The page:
Last month’s visit only provided a glimpse of Mr. Miller’s situation, and in the coming weeks, I learned more when checking in with his family over the phone. Since Mr. Miller could no longer transfer his weight on his own, his family repurposed sheets to gently lift or turn him in bed. Since Mr. Miller could no longer feed himself, his wife sat at his bedside spooning each bite into his mouth. With these rituals, caregiving was at once mundane yet labor intensive, while the fear of his uncertain decompensation lingered in the background.
Undeniably, it is unpaid caregivers like my patient’s family that are essential for the well-being of patients who are older or have complex medical needs, yet we still lack the proper support for them. Without adequate training, respite, or financial resources, this situation will never improve. The U.S. is one of six countries in the world without national paid leave, including for maternity, paternity, or medical needs, and recent national policy debates on the cost of in-home care and paid family or medical leave have left us without solutions. Without policy consensus, the number of unpaid, overworked family caregivers will only grow.
In the meantime, my experience with Mr. Miller and his family has taught me how I can better support my patients: by broaching the topic of who provides care at home, and what their relevant backgrounds or abilities are. It’s only through gathering a clear picture of our patients' needs and the solutions on hand that we can ensure that our patients, and those who care for them, are achieving the most optimal health possible. For Mr. Miller’s family, a team-based approach involving home health agencies, social work resources, and coordination with his other doctors was a start to fill the gap.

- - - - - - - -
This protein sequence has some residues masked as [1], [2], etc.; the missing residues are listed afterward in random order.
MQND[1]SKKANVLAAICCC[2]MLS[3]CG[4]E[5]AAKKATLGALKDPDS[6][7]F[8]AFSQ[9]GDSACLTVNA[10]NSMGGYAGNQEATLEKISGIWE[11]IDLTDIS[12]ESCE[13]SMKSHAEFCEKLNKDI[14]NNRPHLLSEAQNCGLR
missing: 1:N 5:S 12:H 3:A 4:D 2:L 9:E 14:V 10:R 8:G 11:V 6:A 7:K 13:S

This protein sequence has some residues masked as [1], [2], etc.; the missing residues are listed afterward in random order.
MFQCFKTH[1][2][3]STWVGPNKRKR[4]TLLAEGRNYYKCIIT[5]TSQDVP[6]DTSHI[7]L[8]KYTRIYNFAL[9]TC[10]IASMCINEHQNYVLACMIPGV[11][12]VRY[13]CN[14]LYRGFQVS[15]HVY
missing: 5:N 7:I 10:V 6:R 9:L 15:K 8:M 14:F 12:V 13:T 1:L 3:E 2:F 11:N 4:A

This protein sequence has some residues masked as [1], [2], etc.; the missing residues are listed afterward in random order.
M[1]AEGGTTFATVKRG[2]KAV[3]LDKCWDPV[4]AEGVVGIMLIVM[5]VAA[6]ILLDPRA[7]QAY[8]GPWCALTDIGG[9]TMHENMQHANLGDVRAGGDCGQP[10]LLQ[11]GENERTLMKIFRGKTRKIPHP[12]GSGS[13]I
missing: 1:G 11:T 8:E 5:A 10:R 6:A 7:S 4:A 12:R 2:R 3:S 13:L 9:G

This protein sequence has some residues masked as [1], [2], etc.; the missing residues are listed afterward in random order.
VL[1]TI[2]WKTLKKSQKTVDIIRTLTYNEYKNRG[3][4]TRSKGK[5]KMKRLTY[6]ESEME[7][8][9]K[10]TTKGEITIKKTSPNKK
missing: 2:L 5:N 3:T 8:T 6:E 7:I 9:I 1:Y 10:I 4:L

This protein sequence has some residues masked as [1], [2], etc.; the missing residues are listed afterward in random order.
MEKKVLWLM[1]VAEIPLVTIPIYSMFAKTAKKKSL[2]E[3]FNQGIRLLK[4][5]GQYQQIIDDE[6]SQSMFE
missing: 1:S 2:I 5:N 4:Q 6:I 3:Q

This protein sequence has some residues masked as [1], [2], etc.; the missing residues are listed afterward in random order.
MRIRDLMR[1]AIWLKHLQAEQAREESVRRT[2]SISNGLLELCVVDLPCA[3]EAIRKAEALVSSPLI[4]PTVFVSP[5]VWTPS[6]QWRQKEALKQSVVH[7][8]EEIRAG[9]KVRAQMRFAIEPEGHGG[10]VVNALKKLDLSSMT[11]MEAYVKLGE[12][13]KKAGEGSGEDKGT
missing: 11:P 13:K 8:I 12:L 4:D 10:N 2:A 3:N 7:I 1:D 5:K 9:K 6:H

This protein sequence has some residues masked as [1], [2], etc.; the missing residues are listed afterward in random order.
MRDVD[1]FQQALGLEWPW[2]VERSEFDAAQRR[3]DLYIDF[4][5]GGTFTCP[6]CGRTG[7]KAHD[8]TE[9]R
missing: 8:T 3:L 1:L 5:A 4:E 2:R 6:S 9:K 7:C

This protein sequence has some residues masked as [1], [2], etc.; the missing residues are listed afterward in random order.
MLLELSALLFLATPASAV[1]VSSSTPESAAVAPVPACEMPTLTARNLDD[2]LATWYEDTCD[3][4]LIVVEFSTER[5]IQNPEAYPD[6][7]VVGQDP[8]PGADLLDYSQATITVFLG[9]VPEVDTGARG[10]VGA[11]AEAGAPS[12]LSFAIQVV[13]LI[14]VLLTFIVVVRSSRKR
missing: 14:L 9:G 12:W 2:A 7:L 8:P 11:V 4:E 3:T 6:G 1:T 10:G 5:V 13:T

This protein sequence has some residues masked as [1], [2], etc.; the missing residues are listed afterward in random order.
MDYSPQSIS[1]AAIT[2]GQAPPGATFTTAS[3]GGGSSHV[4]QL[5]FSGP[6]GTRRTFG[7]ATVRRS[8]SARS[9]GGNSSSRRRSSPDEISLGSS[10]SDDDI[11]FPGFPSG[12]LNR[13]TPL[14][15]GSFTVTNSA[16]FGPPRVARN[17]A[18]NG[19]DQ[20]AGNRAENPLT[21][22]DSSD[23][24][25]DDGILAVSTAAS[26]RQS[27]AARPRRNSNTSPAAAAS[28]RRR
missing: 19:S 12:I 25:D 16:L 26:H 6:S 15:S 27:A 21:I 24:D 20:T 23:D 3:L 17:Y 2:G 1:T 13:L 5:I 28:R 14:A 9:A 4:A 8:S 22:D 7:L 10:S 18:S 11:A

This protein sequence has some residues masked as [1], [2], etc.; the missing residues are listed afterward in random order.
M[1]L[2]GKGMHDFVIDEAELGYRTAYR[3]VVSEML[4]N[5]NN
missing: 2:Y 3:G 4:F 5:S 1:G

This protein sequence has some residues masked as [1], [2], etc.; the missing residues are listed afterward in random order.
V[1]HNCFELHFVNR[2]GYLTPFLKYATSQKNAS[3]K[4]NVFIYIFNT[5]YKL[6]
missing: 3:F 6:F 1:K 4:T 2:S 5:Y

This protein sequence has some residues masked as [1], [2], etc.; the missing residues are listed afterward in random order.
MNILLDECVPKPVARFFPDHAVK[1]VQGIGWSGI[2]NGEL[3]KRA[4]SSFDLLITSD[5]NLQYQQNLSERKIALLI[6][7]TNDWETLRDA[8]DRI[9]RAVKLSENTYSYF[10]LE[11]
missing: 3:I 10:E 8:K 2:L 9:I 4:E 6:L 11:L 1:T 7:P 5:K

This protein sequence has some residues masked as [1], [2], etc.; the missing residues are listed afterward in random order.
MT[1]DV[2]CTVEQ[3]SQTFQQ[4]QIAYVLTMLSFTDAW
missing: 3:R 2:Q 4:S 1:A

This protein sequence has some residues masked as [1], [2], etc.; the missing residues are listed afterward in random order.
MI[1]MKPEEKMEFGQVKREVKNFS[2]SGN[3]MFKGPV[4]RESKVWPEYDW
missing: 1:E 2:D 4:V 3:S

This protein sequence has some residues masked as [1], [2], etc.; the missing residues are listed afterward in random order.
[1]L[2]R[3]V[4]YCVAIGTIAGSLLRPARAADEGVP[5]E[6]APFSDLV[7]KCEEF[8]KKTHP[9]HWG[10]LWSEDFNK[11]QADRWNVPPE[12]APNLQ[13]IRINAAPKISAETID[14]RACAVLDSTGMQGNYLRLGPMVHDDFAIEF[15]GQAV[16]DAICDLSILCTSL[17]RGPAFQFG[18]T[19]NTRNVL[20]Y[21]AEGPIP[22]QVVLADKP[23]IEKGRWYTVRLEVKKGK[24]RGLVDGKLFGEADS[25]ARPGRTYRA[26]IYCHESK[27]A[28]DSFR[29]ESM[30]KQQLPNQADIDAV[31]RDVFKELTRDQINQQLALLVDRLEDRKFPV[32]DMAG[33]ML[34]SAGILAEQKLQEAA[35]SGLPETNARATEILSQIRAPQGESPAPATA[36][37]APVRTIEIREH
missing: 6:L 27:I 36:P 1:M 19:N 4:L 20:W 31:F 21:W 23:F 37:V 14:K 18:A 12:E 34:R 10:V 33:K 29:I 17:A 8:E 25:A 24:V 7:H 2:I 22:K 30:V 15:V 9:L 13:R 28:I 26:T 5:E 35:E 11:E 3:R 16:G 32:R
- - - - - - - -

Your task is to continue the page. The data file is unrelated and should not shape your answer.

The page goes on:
Do you see patients whose families are suffering from strain that is not amenable to a treatment plan under your care? How do you think the system might be improved to alleviate some of the caregiving burden? Share your thoughts in the comments.
Evaline Cheng is an internal medicine resident at the University of California, Los Angeles and an aspiring cardiologist who seeks to improve the delivery of cardiovascular care. As a lifelong journal writer, she now shares stories of narrative medicine to connect and project voices otherwise unheard. Dr. Cheng is a 2021–2022 Doximity Op-Med Fellow.
All names and identifying information have been modified to protect patient privacy.